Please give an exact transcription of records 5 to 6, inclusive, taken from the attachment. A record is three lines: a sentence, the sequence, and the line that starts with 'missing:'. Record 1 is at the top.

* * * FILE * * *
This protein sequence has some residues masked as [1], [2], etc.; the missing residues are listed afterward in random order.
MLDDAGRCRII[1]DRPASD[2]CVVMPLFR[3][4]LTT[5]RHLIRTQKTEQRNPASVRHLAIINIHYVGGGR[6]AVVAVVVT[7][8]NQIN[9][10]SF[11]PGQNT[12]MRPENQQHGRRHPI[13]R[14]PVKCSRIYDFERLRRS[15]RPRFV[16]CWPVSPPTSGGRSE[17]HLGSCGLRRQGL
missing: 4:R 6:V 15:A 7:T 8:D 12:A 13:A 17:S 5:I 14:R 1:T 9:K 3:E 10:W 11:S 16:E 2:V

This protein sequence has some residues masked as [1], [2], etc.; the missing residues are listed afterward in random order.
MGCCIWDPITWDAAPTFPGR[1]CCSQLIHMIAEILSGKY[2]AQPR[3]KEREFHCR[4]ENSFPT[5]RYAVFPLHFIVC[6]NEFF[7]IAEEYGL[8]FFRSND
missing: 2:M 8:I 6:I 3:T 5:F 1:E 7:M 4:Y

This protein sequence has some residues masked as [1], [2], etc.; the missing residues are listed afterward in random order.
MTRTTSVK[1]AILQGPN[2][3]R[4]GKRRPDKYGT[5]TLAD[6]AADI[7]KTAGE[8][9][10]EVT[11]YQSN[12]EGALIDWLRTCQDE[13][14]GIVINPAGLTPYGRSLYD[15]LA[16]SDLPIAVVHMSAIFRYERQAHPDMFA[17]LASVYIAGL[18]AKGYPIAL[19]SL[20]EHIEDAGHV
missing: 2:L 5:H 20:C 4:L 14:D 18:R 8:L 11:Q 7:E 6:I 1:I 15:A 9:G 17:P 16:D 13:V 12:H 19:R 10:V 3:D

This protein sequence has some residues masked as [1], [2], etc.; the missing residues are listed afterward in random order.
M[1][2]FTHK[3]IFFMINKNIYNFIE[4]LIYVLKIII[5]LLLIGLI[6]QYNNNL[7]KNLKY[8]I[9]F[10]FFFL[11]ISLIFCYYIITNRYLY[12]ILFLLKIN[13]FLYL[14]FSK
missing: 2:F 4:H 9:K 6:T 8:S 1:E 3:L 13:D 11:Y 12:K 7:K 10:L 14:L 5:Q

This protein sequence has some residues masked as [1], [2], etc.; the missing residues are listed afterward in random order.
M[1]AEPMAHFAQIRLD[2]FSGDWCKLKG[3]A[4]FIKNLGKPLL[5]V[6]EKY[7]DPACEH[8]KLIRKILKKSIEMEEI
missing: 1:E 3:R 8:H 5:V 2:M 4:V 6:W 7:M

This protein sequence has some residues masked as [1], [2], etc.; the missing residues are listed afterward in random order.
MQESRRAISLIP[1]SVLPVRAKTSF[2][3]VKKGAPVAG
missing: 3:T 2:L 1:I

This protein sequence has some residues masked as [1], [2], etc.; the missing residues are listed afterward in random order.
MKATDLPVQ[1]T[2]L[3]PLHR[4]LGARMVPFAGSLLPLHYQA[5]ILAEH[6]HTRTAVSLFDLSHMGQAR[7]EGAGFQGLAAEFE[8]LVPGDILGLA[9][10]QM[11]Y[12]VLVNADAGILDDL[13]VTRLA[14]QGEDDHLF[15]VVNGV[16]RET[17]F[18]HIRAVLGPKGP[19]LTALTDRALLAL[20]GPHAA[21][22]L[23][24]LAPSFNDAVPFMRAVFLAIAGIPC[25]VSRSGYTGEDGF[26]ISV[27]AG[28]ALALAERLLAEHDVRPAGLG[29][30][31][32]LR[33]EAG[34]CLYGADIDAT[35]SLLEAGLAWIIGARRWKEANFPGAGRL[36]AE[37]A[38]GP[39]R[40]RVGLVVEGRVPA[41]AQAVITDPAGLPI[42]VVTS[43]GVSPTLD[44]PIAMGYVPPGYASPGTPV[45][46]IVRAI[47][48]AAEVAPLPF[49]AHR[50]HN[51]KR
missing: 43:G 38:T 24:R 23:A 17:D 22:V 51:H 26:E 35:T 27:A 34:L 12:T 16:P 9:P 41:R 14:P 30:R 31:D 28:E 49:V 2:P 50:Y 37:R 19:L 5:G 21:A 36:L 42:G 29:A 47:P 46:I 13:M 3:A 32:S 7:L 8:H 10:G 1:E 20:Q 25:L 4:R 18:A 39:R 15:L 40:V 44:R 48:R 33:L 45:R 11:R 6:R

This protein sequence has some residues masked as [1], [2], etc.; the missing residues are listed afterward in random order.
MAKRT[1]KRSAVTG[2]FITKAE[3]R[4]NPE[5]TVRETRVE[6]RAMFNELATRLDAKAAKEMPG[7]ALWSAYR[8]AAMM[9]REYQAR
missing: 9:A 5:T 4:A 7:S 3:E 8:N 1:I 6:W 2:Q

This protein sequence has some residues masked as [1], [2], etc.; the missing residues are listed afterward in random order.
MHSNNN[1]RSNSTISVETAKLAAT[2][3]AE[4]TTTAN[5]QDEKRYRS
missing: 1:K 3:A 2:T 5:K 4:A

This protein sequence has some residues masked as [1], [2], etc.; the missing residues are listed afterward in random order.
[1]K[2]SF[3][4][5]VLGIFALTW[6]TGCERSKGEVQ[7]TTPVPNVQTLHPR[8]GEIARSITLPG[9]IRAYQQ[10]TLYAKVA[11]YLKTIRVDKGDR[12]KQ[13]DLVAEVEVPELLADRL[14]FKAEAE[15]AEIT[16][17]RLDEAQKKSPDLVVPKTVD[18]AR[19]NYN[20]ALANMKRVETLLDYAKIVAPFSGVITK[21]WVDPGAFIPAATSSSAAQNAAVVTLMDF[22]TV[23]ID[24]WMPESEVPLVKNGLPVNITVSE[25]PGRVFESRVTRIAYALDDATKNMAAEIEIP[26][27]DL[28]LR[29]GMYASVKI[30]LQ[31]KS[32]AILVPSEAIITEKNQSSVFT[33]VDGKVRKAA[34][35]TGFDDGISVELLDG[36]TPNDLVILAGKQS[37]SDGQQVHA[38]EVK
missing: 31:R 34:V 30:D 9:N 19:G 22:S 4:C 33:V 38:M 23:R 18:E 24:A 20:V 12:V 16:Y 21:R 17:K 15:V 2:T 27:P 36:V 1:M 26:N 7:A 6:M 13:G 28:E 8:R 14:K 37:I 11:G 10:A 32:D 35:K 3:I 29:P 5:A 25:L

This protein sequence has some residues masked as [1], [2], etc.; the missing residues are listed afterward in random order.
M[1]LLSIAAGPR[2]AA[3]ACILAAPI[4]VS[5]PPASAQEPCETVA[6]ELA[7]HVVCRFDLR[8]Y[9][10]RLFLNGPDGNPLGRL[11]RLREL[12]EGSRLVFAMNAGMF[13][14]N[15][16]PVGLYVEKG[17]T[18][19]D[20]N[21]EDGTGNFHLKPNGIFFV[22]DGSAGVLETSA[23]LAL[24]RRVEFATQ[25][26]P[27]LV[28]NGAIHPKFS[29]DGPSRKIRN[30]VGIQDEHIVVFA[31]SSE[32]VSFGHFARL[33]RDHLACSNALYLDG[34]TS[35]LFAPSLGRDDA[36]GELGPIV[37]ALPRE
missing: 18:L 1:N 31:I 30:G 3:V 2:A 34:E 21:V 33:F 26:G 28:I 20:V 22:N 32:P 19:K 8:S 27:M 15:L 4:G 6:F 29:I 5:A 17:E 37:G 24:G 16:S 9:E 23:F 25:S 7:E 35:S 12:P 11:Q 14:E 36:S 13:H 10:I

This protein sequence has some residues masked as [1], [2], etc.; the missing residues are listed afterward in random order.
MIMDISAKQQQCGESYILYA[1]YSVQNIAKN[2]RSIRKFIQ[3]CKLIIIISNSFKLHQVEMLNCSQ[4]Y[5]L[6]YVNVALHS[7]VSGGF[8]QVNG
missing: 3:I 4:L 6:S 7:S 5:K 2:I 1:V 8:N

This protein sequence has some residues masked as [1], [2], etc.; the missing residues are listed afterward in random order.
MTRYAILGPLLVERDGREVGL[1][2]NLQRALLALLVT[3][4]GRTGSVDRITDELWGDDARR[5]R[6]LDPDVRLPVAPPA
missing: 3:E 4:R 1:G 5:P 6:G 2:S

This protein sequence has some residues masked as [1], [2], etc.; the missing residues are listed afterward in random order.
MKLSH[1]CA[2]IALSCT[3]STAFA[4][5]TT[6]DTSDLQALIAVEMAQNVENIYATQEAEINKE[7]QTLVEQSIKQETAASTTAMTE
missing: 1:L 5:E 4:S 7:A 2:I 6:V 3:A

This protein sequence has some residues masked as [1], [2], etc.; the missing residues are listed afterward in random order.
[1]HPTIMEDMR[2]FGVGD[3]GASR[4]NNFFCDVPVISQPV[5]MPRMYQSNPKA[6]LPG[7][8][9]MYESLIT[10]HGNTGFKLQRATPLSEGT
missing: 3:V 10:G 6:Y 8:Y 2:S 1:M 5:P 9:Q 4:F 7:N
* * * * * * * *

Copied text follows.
This protein sequence has some residues masked as [1], [2], etc.; the missing residues are listed afterward in random order.
M[1]AEPMAHFAQIRLD[2]FSGDWCKLKG[3]A[4]FIKNLGKPLL[5]V[6]EKY[7]DPACEH[8]KLIRKILKKSIEMEEI
missing: 1:E 3:R 8:H 5:V 2:M 4:V 6:W 7:M

This protein sequence has some residues masked as [1], [2], etc.; the missing residues are listed afterward in random order.
MQESRRAISLIP[1]SVLPVRAKTSF[2][3]VKKGAPVAG
missing: 3:T 2:L 1:I